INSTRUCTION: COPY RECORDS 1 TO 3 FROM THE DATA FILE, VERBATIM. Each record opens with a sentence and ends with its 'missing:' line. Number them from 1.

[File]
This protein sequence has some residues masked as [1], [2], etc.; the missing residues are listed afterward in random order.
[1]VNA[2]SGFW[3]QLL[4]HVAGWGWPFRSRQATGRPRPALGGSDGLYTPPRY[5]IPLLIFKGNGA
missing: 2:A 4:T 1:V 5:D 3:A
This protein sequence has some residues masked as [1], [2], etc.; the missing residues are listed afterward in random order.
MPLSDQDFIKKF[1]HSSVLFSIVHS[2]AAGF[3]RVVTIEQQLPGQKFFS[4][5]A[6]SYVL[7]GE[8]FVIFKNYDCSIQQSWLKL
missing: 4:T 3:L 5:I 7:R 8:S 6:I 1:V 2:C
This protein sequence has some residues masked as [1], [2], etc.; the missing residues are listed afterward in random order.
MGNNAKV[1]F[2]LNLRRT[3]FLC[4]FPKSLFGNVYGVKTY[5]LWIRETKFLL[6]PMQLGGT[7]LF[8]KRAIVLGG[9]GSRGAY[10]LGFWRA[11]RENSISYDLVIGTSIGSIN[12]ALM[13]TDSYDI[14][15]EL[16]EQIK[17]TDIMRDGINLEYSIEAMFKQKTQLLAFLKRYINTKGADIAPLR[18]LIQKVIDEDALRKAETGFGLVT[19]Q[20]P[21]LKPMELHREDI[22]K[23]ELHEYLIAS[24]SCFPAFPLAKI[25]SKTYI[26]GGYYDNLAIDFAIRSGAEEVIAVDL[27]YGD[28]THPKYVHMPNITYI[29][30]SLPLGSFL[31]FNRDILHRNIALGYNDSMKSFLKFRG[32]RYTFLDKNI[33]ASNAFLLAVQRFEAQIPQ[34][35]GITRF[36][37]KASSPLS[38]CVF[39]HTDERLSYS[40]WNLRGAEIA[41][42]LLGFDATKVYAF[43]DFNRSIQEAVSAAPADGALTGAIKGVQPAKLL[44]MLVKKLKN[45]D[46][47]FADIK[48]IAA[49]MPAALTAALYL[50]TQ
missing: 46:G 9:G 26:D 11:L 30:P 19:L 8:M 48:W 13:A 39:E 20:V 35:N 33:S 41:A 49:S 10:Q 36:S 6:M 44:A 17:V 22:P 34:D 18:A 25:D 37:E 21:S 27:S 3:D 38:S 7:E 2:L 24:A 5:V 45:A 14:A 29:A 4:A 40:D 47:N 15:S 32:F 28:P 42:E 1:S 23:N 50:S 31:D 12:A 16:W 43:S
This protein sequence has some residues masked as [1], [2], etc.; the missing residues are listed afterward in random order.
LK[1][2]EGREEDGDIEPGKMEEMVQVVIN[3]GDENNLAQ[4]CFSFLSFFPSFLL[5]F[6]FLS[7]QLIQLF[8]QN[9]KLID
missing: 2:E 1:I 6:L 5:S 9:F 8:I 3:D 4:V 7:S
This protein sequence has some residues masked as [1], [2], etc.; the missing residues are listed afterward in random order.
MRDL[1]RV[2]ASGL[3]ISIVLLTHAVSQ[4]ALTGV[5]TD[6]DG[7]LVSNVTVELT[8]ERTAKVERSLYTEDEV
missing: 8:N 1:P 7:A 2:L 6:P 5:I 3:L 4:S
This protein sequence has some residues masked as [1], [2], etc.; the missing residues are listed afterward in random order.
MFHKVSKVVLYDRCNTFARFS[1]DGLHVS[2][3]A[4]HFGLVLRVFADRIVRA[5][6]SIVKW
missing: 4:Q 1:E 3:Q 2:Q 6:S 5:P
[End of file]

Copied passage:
This protein sequence has some residues masked as [1], [2], etc.; the missing residues are listed afterward in random order.
[1]VNA[2]SGFW[3]QLL[4]HVAGWGWPFRSRQATGRPRPALGGSDGLYTPPRY[5]IPLLIFKGNGA
missing: 2:A 4:T 1:V 5:D 3:A
This protein sequence has some residues masked as [1], [2], etc.; the missing residues are listed afterward in random order.
MPLSDQDFIKKF[1]HSSVLFSIVHS[2]AAGF[3]RVVTIEQQLPGQKFFS[4][5]A[6]SYVL[7]GE[8]FVIFKNYDCSIQQSWLKL
missing: 4:T 3:L 5:I 7:R 8:S 6:I 1:V 2:C
This protein sequence has some residues masked as [1], [2], etc.; the missing residues are listed afterward in random order.
MGNNAKV[1]F[2]LNLRRT[3]FLC[4]FPKSLFGNVYGVKTY[5]LWIRETKFLL[6]PMQLGGT[7]LF[8]KRAIVLGG[9]GSRGAY[10]LGFWRA[11]RENSISYDLVIGTSIGSIN[12]ALM[13]TDSYDI[14][15]EL[16]EQIK[17]TDIMRDGINLEYSIEAMFKQKTQLLAFLKRYINTKGADIAPLR[18]LIQKVIDEDALRKAETGFGLVT[19]Q[20]P[21]LKPMELHREDI[22]K[23]ELHEYLIAS[24]SCFPAFPLAKI[25]SKTYI[26]GGYYDNLAIDFAIRSGAEEVIAVDL[27]YGD[28]THPKYVHMPNITYI[29][30]SLPLGSFL[31]FNRDILHRNIALGYNDSMKSFLKFRG[32]RYTFLDKNI[33]ASNAFLLAVQRFEAQIPQ[34][35]GITRF[36][37]KASSPLS[38]CVF[39]HTDERLSYS[40]WNLRGAEIA[41][42]LLGFDATKVYAF[43]DFNRSIQEAVSAAPADGALTGAIKGVQPAKLL[44]MLVKKLKN[45]D[46][47]FADIK[48]IAA[49]MPAALTAALYL[50]TQ
missing: 46:G 9:G 26:D 11:L 30:P 19:L 8:M 48:W 13:A 39:E 20:V 35:N 33:S 41:A 49:S 10:Q 36:S 6:M 44:A 17:V 22:P 34:D 18:A 25:D 37:E 21:S 27:S 3:D 38:S 7:E 2:L 24:A 5:V 45:A 14:A 29:A 4:A 40:D 47:N 15:S 32:F 28:P 42:E 1:S 23:N 50:S 31:D 12:A 16:W 43:S